The Laughing Man generally does hold up in a lot of ways when it comes to the technology it uses simply because it goes in its own very specific approach. With it predating how things have changed with smartphones, the growth of the internet itself and social media, there are obviously weak points to be had here. But they don’t feel like they’re major stumbling blocks to what’s going on, rather that we’re just involved with a world that went in a different direction with its technology. Spending most of the time with the Section 9 side helps as well, since you know they wouldn’t be hanging out on social media sites and the like as well. When you get into the level of hacking that can be done, especially with the way peoples eyes and what they see can be manipulated, it’d be fascinating to see the real social impact of something like that. But that’s not what the show is about here and what it does do, it does well in establishing characters that walk in the halls of power as well as in the muck and grime to deal with what’s going on.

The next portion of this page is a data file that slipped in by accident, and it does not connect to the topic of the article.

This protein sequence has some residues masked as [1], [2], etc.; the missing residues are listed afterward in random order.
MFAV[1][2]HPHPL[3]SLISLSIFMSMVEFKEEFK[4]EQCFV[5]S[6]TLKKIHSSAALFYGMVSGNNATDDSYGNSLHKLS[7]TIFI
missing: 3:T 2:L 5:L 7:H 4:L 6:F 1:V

Because of the nature of the film, it’s one that’s difficult to get into the specifics of because of how it layers each new revelation which in turn leads us down a new path. The feature has a lot of great material to it though and it largely pulls off what it needs to accomplish. By putting Togusa front and center, we get the human element to work through but we also get to see how events unfold through several other eyes as well and a few key flashback sequences. The Section 9 organization is one that you want to see a whole lot more of but they also give you the right amount here, a little too much some might say, in order to allow the feature to work right. This release really looks fantastic here overall, and it sounds great as well, but all it does is make me wish we had gotten the full TV series in this format already. Everything here is done just right and we’re easily transported into this world that looks like it could have mostly been released in the last year or two, never mind back in 2003 originally. Definitely a great way to spend an evening curled up in front of the TV watching a futuristic police procedural of sorts.
Japanese Dolby TrueHD 5.1 Language, English Dolby TrueHD 5.1 Language, English Subtitles, Stand Alone Complex Archives, Tachikomatic Days
Released By: Bandai Entertainment
Release Date: June 21st, 2011
Running Time: 160 Minutes
Video Encoding: 1080i AVC
Aspect Ratio: 1.78:1
Sony KDS-R70XBR2 70″ LCoS 1080P HDTV, Sony PlayStation3 Blu-ray player via HDMI set to 1080p, Onkyo TX-SR605 Receiver and Panasonic SB-TP20S Multi-Channel Speaker System With 100-Watt Subwoofer.